I know what you are thinking, why on earth do we need a notebook for bread baking? Trust me, you need it. Sourdough baking is not simple at all. You need basic knowledge to understand how sourdough works, and after you are more comfortable with it, sourdough bread can be made on a regular basis without too much time or effort. But first, you need to learn and understand it.
So if you really want to be good at sourdough baking, I highly recommend you to mark down every steps and some notes to yourself throughout the process. Every Single Time. This is the only way you can improve and master the science of sourdough baking. After baking for almost 6 years, I still use a journal.
Making Your Own Sourdough Starter
Making your sourdough starter is very simple, but you need to be patient and learn to understand your starter. It may take up to two weeks or more for the starter to become active enough for baking. Using an active sourdough starter is crucial to sourdough baking. If your starter is not active or strong enough, the dough may not be able rise properly. All you need is a clean glass jar, flour and water.
Sourdough StarterCourse: SourdoughDifficulty: Easy
Making your own sourdough starter is super easy. All you need is a clean jar, some flour and water.
1 16 oz clean glass jar
30g all-purpose flour
30g whole wheat flour
- Before making your starter, weigh your jar (without cover) and mark the weight down.
- Day 1: Mix together 15 g all-purpose flour + 15 g whole wheat flour + 30 g water = 60 g starter. Cover the lid loosely and leave it at room temperature for 24 hours.
- Day 2: There should be air bubbles appearing on the surface, this means fermentation is currently taking place. Leave it at room temperature for 24 hours.
- Day 3: Remove all but 30g of starter. Here is when the weight you marked down comes in handy. Simply remove starter until the weight becomes (weight of the jar + 30g). Then, add 15 g all-purpose flour + 15 g whole wheat flour + 30 g water. You now have 90g of starter.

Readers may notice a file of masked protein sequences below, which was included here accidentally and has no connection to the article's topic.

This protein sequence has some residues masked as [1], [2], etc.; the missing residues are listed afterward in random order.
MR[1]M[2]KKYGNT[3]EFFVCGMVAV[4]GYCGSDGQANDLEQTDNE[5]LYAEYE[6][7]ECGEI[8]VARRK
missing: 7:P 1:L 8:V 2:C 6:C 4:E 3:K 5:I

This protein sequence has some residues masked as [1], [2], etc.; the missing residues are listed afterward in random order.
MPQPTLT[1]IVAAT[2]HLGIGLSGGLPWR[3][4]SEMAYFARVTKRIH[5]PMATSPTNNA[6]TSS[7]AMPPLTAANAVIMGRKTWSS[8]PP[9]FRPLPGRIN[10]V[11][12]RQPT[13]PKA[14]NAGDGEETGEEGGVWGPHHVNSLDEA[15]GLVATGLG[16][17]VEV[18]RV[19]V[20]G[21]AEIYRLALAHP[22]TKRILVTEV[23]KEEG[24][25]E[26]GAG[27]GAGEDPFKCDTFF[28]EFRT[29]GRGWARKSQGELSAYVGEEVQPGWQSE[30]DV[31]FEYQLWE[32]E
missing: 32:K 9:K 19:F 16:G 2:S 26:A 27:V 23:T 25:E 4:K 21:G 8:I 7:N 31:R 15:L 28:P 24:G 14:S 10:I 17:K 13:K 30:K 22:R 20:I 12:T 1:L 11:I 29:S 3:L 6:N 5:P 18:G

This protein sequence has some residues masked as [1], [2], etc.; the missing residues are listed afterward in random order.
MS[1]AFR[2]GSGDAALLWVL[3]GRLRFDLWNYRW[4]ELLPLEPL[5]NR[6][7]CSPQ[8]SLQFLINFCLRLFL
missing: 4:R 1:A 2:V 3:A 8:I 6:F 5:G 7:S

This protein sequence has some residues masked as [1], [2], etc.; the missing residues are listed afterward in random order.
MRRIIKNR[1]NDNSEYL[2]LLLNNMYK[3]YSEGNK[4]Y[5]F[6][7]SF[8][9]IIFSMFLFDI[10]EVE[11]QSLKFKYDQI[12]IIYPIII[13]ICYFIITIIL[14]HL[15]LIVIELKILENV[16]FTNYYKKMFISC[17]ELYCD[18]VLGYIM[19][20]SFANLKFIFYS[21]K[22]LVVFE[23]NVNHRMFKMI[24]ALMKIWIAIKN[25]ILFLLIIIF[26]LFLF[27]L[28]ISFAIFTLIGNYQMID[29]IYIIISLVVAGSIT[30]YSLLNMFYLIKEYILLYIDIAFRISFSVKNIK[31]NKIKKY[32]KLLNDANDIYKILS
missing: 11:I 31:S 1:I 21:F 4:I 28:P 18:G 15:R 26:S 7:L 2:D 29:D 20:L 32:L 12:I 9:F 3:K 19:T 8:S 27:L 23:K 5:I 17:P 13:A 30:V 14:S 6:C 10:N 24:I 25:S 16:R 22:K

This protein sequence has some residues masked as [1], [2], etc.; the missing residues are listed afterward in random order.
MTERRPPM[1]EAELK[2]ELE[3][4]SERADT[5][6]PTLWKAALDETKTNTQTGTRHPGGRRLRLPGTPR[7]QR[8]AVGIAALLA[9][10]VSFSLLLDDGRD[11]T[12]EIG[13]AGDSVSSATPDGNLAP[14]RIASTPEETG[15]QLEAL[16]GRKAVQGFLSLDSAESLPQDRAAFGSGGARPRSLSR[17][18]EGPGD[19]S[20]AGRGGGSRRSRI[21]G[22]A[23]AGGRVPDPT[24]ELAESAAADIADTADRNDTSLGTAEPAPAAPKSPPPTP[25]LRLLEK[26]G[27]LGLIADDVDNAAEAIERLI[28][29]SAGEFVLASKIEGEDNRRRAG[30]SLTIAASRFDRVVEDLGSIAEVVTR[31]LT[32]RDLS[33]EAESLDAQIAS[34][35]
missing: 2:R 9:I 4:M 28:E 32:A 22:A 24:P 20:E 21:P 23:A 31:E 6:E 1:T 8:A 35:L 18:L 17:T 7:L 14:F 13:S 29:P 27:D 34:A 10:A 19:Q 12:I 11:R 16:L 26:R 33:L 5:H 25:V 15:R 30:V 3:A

- Day 4-7: Repeat step 4 until your starter begins to double its size 6-12 hours after feeding.
The basic ingredients of sourdough bread are flour, water and salt. Sounds simple right? As simple as the ingredients may look, the difficulties in sourdough baking is the way you handle the dough.
Different brands and types of flour absorb different amounts of water. Hence, for beginners, I suggest you start with bread flour. After you get more comfortable with baking, you can start experimenting with whole grain flour. Ancient grains such as spelt and kamut flour are some of my favorite flour to use in my bread. I usually use 30% of whole grain flour, sometimes 40%. But you should note that the bread will have a less open crumb when using whole grain flour, compared with 100% bread flour.
I have been baking more and more sourdough bread lately, especially since I got my challenger breadware. So, expect to see more and more sourdough recipes coming your way and stay tuned!
Here are some of my favorite sourdough recipes on my blog:
- Seeded Kamut & Spelt Sourdough
- Matcha & Black Sesame Spelt Sourdough
- Super Soft Sourdough Vegan Milk Bread
- Sourdough Matcha & Chocolate Marble Bread
- Vegan Sourdough Pumpkin Cinnamon Rolls
- Coffee & Caramel Sourdough Vegan Birthday Cake
- Sourdough Vegan Pizza
Learn From Other Bakers!
Throughout my sourdough journey, I found that asking questions and learning from other bakers are two things that helped me the most. There are a lot of great bakers on Instagram sharing their experiences, tips and tricks on sourdough baking. To save you some time, I compiled a list of useful resources for you to look into.
- Kristen from Fullproofbaking
- Maurizio from The Perfect Loaf
- Trevorjaywilson (he also wrote the book “Open Crumb Mastery” which is perfect for those who are striving for perfecting their bread)
- Natalya from natasha_baking
- Facebook group “Perfect Sourdough” where you can ask questions and learn from different people
“Don’t be afraid to fail. Be afraid not to try.”Michael Jordan
As I said, sourdough baking is a science, and there are so many factors that could affect the result. You will probably fail miserably for your first few bakes. I have failed. A LOT. But that’s how you learn.
Don’t Follow The Clock. Observe Your Dough.
Take notes and adjust according to your real situation, such as room temperature and flour absorption. The person who wrote the recipe most probably doesn’t have the same room temperature as you are when you are making the bread. Sourdough starters are living cultures that can be easily affected by ambient temperature and moisture. So, if it’s a bit warm when you are baking, you may want to cut down the proofing time. If it’s cooler, proof your dough in the oven light on.
Patience, Persistence & Practice
Sourdough baking is fun. I’ll never forget the excitement when I got my first “ear”. And the time when I cut the bread open and realize I finally got the open crumb I’ve been looking for. It might take some time, but with patience, persistence and practice. YOU WILL GET THERE. And even though your bread looks bad or doesn’t have an open crumb, it will still be delicious with vegan butter, nut butter, avocado or jam.
If you are still reading, THANK YOU! Please let me know in the comments below if you have any questions! I will answer to each and everyone of your questions. 🙌🏻